Poe builds the tension up higher and higher, but after the climaxing stanza he tears the whole thing back down, letting us know there is no meaning, no moral in the raven’s “nevermore”. It is just the natural, common drive of the human mind toward understanding what is not given to us to understand.

And the raven, never flitting, still is sitting, still is sitting
On the pallid bust of Pallas just above my chamber door;
And his eyes have all the seeming of a demon’s that is dreaming,
And the lamp-light o’er him streaming throws his shadow on the floor;
And my soul from out that shadow that lies floating on the floor
Shall be lifted - nevermore!

So do you find yourself being drawn to poetry or not? How do you feel about Poe's The Raven? What is your favourite poem and why does it call to you?


Maggie Robinson said...

LOL, J.K., could we have used Poe as a Historically Accurate Hottie on Vauxhall Vixens? He sure was intense enough. I've read several Poe biographies...what a life. EAP is one of the most frequently checked-out poets in my high school library, so I think his words resonate through the ages. There is something very driven about the Raven---you can't help but be sucked in. Thanks for the plug, and Happy Poetry Month!

J.K. Coi said...

Maggie, I goes he does do that whole brooding poet thing the best, doesn't he?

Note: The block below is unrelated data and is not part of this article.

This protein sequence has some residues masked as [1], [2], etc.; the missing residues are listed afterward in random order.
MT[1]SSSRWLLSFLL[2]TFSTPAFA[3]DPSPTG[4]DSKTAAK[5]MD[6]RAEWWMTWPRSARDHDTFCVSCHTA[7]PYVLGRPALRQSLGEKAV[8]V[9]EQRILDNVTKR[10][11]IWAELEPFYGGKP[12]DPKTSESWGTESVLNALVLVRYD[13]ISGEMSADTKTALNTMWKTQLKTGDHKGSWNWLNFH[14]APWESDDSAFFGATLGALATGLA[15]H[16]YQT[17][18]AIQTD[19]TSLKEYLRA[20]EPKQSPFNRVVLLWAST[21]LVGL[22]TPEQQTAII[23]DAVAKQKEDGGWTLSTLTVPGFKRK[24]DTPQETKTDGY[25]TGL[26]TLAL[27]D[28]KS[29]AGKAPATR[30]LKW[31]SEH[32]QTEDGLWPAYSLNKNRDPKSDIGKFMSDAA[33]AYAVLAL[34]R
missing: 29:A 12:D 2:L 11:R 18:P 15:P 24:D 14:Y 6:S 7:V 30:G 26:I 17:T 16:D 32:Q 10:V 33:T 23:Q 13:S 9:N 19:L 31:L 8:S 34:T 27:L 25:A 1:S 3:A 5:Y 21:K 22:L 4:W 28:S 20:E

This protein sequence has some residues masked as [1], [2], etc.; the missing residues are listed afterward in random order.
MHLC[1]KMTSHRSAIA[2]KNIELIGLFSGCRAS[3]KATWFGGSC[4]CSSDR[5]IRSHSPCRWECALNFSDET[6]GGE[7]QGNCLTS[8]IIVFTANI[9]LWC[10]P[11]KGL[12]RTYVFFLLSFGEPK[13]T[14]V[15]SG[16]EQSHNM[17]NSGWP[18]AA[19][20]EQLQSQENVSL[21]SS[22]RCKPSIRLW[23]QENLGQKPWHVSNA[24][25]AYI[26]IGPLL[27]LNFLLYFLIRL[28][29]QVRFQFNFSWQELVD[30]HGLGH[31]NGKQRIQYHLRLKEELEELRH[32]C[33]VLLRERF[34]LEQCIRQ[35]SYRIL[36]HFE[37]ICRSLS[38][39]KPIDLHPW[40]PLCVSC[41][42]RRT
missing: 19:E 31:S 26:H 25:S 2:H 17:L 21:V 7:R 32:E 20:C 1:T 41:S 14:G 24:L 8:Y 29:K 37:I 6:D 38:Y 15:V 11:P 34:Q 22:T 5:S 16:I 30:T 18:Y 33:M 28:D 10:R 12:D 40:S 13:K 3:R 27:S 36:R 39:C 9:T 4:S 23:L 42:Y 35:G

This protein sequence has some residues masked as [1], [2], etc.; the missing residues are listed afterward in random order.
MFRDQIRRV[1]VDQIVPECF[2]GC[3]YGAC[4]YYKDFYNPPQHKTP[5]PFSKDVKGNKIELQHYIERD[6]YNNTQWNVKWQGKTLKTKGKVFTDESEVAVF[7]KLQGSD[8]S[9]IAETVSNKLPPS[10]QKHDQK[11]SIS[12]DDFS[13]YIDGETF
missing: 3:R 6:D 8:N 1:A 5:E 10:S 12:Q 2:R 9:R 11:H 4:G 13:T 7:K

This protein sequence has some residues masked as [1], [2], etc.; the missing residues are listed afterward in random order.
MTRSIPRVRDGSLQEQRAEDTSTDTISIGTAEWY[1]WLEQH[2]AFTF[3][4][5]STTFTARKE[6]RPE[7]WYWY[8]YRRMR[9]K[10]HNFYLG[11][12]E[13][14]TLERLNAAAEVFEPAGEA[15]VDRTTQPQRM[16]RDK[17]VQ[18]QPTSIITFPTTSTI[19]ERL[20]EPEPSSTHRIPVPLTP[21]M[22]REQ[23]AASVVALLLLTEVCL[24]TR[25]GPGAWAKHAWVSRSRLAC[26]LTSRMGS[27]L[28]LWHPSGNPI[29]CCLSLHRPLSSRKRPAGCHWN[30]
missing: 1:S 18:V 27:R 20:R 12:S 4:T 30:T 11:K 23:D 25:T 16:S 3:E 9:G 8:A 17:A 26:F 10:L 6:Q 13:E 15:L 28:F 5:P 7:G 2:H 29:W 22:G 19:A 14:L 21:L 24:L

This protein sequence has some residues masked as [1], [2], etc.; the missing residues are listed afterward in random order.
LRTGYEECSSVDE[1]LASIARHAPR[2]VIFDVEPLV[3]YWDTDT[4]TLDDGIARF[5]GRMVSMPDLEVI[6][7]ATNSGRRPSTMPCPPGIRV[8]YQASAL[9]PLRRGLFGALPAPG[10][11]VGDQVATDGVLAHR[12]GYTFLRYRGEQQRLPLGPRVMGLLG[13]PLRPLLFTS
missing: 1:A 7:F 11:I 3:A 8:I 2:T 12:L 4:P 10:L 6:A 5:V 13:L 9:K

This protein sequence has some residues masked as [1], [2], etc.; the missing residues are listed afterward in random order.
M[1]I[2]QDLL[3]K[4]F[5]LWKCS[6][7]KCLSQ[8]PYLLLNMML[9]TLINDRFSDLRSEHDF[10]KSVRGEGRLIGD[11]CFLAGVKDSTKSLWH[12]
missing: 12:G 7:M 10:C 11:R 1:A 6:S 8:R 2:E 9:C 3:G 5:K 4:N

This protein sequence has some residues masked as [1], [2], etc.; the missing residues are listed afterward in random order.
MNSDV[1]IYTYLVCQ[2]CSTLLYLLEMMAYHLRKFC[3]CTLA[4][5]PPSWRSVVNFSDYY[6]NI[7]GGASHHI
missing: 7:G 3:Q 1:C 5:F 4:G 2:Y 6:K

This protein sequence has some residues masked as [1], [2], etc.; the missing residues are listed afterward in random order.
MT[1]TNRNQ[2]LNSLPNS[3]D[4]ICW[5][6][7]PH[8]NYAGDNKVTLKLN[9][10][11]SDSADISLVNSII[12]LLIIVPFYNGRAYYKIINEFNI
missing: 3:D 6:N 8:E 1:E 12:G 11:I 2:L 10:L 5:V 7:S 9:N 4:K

Tiffany Kenzie said...

My husband even likes Poe, and my husband doesn't read anything unless it's an instructional manual. lol!

My favourite poem.... hmmmm... I don't have a fav poem, well I have many, but I don't recall what they are called by title... just fav poets.

Kelly Krysten said...

I'm not too big on poetry. I do like Tennyson and Shakespeare though. The Raven is one of my favorites also. But I couldn't write poetry to save my soul.
Oh, and, Happy Poetry Month to Maggie and everyone else!lol.

Maria Zannini said...

I don't write poetry, nor do I read it on a regular basis, but I cherish it for what it's taught me as a novelist.

There is something very pure about poetry that you won't find in other literary work. It taught me rhythm, brevity and writing with emotion.

J.K. Coi said...

Thanks for coming by everyone. I'll check in again later.

Amy Ruttan said...

That's my favorite! :D

J.K. Coi said...

LOL, Amy. See everyone knows the Raven!